Parliament to proceed with reforming Constitution
by Wendella Davidson
September 19, 2000
THE way is now clear for the National Assembly to proceed with the necessary legislation to reform aspects of the 1980 Constitution.
This is as a result of the unanimous approval yesterday of a motion seeking the adoption of two volumes - Volume 1, Sections 1 to 7 and 9 and Volume II, Section 8 - containing the final report of the Oversight Committee on Constitutional Reform (OSC).
The motion, tabled by Minister of Agriculture and Parliamentary Affairs, Mr Reepu Daman Persaud, received the full support of all four political parties in Parliament.
Tabling the motion seeking the support of his Opposition colleagues, Persaud noted that the process had the input of members of the National Assembly, civil society as well as organisations and members who presented papers or gave oral evidence.
According to the minister, the consensuality which prevailed throughout was commendable and ought to be encouraged.
According to him the creaming and crafting of a constitution was a "tedious, complex and demanding process".
The report had its origin in the Sixth Parliament when the process started and continued with the establishment of the Constitution Reform Commission (CRC) Special Select Committee, and finally an Oversight Committee.
The OSC final report which was handed over to Persaud on August 22 last, was the eighth report to be submitted by the committee and represented the culmination of its work.
Persaud noted that of the 171 recommendations submitted by the CRC and the Special Select Committee, 163 constitutional drafts were prepared and require the attention of the Assembly.
Of the 163 drafts, 94 require a simple majority in the House to be passed, while 68 will have to have a two-thirds majority.
They are all contained in Volume 8, among which is the issue of `Meaningful Consultation' in which it is stated that the National Assembly, "in pursuit of the evolution of an inclusionary democracy", shall establish by law a commission consisting of representatives of the community, non-governmental organisations and political parties.
It adds that "the guide, which shall be monitored continually by the Parliament Standing Committee for Constitutional Reform with a view to assessing its effectiveness, shall by resolution of the National Assembly be supported by not less than two-thirds of the votes of all elected members and have the force of the law the observance of which is required in the process of national decision."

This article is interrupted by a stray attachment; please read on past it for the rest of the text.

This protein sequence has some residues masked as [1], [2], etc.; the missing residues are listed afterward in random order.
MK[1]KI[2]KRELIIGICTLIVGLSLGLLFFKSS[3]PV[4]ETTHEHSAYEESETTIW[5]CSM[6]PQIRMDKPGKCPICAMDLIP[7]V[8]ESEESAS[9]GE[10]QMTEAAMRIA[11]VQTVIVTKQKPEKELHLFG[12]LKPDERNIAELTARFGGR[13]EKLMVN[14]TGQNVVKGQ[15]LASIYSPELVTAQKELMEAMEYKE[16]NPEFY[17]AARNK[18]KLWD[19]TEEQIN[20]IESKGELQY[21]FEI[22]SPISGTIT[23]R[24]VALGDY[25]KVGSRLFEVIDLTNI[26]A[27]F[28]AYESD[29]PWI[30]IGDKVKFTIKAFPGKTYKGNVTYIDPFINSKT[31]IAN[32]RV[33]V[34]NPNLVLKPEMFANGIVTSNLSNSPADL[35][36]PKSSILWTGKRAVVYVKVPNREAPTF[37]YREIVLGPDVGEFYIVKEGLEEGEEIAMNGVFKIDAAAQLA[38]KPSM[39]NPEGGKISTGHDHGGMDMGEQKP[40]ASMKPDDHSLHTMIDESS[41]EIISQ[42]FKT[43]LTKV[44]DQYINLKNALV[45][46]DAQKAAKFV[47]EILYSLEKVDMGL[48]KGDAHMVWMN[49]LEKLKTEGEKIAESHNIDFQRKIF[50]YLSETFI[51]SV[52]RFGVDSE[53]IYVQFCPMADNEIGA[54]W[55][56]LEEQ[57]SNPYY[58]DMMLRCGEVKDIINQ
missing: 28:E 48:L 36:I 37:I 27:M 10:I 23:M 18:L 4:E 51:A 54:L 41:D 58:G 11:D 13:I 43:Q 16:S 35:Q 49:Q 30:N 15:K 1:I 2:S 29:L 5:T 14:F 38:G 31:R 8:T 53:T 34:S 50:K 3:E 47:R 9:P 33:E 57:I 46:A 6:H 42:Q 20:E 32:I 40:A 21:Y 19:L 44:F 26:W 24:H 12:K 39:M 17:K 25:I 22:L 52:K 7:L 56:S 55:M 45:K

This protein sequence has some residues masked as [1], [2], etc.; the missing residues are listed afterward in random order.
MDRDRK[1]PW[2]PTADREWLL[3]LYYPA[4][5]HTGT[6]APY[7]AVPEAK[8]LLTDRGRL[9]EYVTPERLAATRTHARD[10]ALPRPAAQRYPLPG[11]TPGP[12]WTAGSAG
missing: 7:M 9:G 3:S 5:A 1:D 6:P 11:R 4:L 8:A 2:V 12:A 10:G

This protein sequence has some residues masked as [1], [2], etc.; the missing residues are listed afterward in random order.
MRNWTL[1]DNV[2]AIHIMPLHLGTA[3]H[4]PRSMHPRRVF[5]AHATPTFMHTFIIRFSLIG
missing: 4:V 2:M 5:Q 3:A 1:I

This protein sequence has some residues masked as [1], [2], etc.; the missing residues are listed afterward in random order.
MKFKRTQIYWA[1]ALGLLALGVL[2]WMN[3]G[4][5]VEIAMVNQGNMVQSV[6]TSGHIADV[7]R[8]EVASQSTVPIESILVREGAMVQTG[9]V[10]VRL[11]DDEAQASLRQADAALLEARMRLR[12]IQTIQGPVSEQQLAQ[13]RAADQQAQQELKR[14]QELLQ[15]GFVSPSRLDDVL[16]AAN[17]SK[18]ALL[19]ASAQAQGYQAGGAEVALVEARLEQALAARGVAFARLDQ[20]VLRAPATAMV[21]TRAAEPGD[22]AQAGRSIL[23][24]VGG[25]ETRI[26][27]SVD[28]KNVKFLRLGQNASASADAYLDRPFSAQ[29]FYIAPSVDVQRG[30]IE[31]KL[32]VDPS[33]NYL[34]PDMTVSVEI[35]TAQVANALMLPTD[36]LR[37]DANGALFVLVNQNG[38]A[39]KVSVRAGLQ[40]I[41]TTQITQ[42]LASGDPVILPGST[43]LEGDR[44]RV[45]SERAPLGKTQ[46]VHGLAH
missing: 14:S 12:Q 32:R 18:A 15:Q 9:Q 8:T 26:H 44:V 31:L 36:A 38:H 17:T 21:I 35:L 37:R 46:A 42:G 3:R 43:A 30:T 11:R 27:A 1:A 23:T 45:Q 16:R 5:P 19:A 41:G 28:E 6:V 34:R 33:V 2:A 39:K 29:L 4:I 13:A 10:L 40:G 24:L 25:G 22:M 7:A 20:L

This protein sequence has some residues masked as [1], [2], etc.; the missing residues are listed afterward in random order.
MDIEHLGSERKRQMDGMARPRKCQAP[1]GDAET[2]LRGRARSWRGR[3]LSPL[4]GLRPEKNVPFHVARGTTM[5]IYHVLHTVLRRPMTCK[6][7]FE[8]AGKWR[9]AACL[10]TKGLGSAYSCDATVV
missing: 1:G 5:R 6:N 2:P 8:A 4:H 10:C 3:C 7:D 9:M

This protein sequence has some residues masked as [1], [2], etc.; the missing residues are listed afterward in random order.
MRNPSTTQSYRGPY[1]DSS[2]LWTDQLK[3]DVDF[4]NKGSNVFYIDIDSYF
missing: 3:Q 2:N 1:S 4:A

On the issue of `Election' where under the old constitution it was stated that 53 members of the National Assembly shall be elected in accordance with the system of Proportional Representation, under the reformed constitution, it states that such number of members of the National Assembly, as determined by the National Assembly, shall be elected.
And on the issue of Local Government elections, the reformed constitution makes provision for Parliament to "establish a Local Government Commission", with the power to deal with as its sees fit "all matters related to the regulation and staffing of local government organs and with dispute resolution within and between local government organs."
Also, "the electoral system in respect of local democratic organs below the regional democratic councils, shall provide for the involvement and representation of individuals and voluntary groups in addition to political parties and accountability to the electors."
Speaking on behalf of the Opposition People's National Congress (PNC) was Mr Lance Carberry; Mr Manzoor Nadir for The United Force (TUF) and Dr Rupert Roopnaraine for the Alliance for Guyana (AFG). (More stories tomorrow).
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